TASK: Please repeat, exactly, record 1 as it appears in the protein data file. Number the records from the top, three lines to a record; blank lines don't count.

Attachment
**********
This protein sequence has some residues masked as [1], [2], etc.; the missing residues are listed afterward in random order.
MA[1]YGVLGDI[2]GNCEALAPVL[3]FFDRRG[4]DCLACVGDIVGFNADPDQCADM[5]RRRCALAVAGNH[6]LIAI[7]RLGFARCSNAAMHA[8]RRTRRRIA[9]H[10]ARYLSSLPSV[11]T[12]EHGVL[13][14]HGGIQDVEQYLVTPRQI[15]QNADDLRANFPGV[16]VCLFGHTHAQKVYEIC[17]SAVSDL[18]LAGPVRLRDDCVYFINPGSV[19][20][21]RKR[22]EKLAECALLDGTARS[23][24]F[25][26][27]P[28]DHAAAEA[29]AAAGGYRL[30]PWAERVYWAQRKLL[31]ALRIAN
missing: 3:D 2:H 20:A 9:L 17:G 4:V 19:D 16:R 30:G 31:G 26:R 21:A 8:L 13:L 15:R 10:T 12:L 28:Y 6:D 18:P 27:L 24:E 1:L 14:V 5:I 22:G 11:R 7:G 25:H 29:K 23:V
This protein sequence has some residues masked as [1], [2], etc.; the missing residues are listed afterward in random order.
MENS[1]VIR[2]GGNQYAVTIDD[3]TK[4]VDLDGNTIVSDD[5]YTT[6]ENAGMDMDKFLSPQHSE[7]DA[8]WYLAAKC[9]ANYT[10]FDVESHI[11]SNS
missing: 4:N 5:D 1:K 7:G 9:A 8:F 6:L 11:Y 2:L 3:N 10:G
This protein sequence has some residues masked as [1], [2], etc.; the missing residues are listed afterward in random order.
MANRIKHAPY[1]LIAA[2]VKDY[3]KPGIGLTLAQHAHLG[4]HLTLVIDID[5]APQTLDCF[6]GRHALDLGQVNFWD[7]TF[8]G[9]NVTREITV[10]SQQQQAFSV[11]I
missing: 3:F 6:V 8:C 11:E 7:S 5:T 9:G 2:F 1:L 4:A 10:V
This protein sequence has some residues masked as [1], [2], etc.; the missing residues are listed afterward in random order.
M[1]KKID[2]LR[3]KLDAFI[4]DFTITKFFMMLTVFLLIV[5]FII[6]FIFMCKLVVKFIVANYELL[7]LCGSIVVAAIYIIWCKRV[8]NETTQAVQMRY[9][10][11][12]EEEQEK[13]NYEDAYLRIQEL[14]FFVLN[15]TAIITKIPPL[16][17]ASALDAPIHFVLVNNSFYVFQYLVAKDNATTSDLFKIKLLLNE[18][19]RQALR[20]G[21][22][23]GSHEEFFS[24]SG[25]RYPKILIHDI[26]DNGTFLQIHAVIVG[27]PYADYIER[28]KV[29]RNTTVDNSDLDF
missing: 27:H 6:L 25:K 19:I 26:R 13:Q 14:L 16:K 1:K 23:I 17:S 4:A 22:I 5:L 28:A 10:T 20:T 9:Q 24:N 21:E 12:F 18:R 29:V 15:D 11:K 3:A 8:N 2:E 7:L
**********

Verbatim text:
This protein sequence has some residues masked as [1], [2], etc.; the missing residues are listed afterward in random order.
MA[1]YGVLGDI[2]GNCEALAPVL[3]FFDRRG[4]DCLACVGDIVGFNADPDQCADM[5]RRRCALAVAGNH[6]LIAI[7]RLGFARCSNAAMHA[8]RRTRRRIA[9]H[10]ARYLSSLPSV[11]T[12]EHGVL[13][14]HGGIQDVEQYLVTPRQI[15]QNADDLRANFPGV[16]VCLFGHTHAQKVYEIC[17]SAVSDL[18]LAGPVRLRDDCVYFINPGSV[19][20][21]RKR[22]EKLAECALLDGTARS[23][24]F[25][26][27]P[28]DHAAAEA[29]AAAGGYRL[30]PWAERVYWAQRKLL[31]ALRIAN
missing: 3:D 2:H 20:A 9:L 17:G 4:V 19:D 16:R 30:G 31:G 26:R 21:A 8:L 13:L 15:R 10:T 12:L 28:Y 6:D 18:P 27:L 24:E 1:L 14:V 5:I 22:G 11:R 7:G 25:H 29:K 23:V